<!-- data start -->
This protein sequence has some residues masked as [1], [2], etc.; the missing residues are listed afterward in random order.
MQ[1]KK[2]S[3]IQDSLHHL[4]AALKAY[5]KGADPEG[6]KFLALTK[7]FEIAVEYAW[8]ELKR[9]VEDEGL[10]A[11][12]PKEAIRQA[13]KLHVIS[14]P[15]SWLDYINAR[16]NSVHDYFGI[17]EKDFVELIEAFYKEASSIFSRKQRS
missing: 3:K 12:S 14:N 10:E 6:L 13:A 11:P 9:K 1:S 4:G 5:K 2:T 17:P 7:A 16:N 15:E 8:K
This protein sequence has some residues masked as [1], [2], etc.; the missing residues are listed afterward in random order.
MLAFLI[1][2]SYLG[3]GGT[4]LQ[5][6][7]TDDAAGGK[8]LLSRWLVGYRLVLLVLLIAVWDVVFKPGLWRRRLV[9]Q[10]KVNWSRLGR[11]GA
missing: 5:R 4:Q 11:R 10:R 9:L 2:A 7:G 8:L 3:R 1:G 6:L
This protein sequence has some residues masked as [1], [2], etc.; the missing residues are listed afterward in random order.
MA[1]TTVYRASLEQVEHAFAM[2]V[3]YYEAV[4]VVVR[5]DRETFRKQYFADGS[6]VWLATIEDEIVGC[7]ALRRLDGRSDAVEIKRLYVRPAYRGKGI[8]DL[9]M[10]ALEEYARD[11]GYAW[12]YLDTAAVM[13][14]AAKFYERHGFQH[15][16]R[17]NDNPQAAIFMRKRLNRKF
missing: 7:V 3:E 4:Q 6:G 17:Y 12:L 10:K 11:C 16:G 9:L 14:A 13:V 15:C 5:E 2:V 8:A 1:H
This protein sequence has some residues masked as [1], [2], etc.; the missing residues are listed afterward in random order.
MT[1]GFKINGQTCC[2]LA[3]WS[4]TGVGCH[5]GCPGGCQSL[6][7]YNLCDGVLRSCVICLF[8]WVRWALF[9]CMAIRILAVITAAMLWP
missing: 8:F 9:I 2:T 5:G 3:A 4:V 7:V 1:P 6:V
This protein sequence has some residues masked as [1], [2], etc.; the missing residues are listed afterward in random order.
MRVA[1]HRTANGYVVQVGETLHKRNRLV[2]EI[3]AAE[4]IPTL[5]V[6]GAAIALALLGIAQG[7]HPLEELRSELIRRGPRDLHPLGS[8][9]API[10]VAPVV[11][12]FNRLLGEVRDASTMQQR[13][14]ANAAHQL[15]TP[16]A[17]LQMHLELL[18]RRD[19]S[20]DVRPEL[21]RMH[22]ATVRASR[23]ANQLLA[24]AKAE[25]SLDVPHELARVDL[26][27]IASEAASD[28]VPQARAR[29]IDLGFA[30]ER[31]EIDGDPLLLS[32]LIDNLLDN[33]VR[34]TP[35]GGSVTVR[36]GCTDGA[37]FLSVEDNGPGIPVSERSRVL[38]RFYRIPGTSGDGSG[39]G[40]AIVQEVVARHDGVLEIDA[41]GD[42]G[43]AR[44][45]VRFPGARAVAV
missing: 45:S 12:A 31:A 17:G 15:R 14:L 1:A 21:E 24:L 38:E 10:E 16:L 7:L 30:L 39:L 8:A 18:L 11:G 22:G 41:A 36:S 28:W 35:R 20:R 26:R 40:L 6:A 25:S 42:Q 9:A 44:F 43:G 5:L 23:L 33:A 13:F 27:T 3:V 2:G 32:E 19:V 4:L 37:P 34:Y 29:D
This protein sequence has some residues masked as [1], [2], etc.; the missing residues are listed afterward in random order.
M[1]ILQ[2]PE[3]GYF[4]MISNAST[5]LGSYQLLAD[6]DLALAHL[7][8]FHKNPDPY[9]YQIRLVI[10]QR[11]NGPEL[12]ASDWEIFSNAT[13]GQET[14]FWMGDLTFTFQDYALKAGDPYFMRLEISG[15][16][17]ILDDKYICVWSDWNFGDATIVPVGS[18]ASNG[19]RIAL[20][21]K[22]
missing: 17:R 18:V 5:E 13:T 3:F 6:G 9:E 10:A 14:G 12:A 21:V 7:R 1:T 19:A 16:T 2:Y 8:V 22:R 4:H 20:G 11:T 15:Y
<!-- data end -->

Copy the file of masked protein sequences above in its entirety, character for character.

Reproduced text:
This protein sequence has some residues masked as [1], [2], etc.; the missing residues are listed afterward in random order.
MQ[1]KK[2]S[3]IQDSLHHL[4]AALKAY[5]KGADPEG[6]KFLALTK[7]FEIAVEYAW[8]ELKR[9]VEDEGL[10]A[11][12]PKEAIRQA[13]KLHVIS[14]P[15]SWLDYINAR[16]NSVHDYFGI[17]EKDFVELIEAFYKEASSIFSRKQRS
missing: 3:K 12:S 14:N 10:E 6:L 13:A 11:P 9:K 1:S 4:G 5:K 2:T 17:P 7:A 16:N 15:E 8:K
This protein sequence has some residues masked as [1], [2], etc.; the missing residues are listed afterward in random order.
MLAFLI[1][2]SYLG[3]GGT[4]LQ[5][6][7]TDDAAGGK[8]LLSRWLVGYRLVLLVLLIAVWDVVFKPGLWRRRLV[9]Q[10]KVNWSRLGR[11]GA
missing: 5:R 4:Q 11:R 10:R 9:L 2:A 7:G 8:L 3:R 1:G 6:L
This protein sequence has some residues masked as [1], [2], etc.; the missing residues are listed afterward in random order.
MA[1]TTVYRASLEQVEHAFAM[2]V[3]YYEAV[4]VVVR[5]DRETFRKQYFADGS[6]VWLATIEDEIVGC[7]ALRRLDGRSDAVEIKRLYVRPAYRGKGI[8]DL[9]M[10]ALEEYARD[11]GYAW[12]YLDTAAVM[13][14]AAKFYERHGFQH[15][16]R[17]NDNPQAAIFMRKRLNRKF
missing: 7:V 3:E 4:Q 6:G 17:Y 12:L 10:K 11:C 16:G 9:L 14:A 13:V 15:C 5:E 2:V 8:A 1:H
This protein sequence has some residues masked as [1], [2], etc.; the missing residues are listed afterward in random order.
MT[1]GFKINGQTCC[2]LA[3]WS[4]TGVGCH[5]GCPGGCQSL[6][7]YNLCDGVLRSCVICLF[8]WVRWALF[9]CMAIRILAVITAAMLWP
missing: 8:F 9:I 2:T 5:G 3:A 4:V 7:V 1:P 6:V
This protein sequence has some residues masked as [1], [2], etc.; the missing residues are listed afterward in random order.
MRVA[1]HRTANGYVVQVGETLHKRNRLV[2]EI[3]AAE[4]IPTL[5]V[6]GAAIALALLGIAQG[7]HPLEELRSELIRRGPRDLHPLGS[8][9]API[10]VAPVV[11][12]FNRLLGEVRDASTMQQR[13][14]ANAAHQL[15]TP[16]A[17]LQMHLELL[18]RRD[19]S[20]DVRPEL[21]RMH[22]ATVRASR[23]ANQLLA[24]AKAE[25]SLDVPHELARVDL[26][27]IASEAASD[28]VPQARAR[29]IDLGFA[30]ER[31]EIDGDPLLLS[32]LIDNLLDN[33]VR[34]TP[35]GGSVTVR[36]GCTDGA[37]FLSVEDNGPGIPVSERSRVL[38]RFYRIPGTSGDGSG[39]G[40]AIVQEVVARHDGVLEIDA[41]GD[42]G[43]AR[44][45]VRFPGARAVAV
missing: 45:S 12:A 31:A 17:G 15:R 14:L 1:A 21:E 24:L 38:E 10:E 16:L 7:L 30:L 39:L 8:A 18:L 11:G 22:G 41:A 36:S 28:W 35:R 20:R 26:R 40:L 6:A 25:S 42:Q 9:A 44:F 43:G 5:L 23:L 33:A 13:F 27:T 3:V 2:G 32:E 19:V 4:L 37:P 34:Y 29:D
This protein sequence has some residues masked as [1], [2], etc.; the missing residues are listed afterward in random order.
M[1]ILQ[2]PE[3]GYF[4]MISNAST[5]LGSYQLLAD[6]DLALAHL[7][8]FHKNPDPY[9]YQIRLVI[10]QR[11]NGPEL[12]ASDWEIFSNAT[13]GQET[14]FWMGDLTFTFQDYALKAGDPYFMRLEISG[15][16][17]ILDDKYICVWSDWNFGDATIVPVGS[18]ASNG[19]RIAL[20][21]K[22]
missing: 17:R 18:V 5:E 13:T 3:F 6:G 9:E 10:A 14:G 12:A 21:V 7:R 1:T 19:A 16:T 2:Y 8:V 22:R 4:H 20:G 11:T 15:Y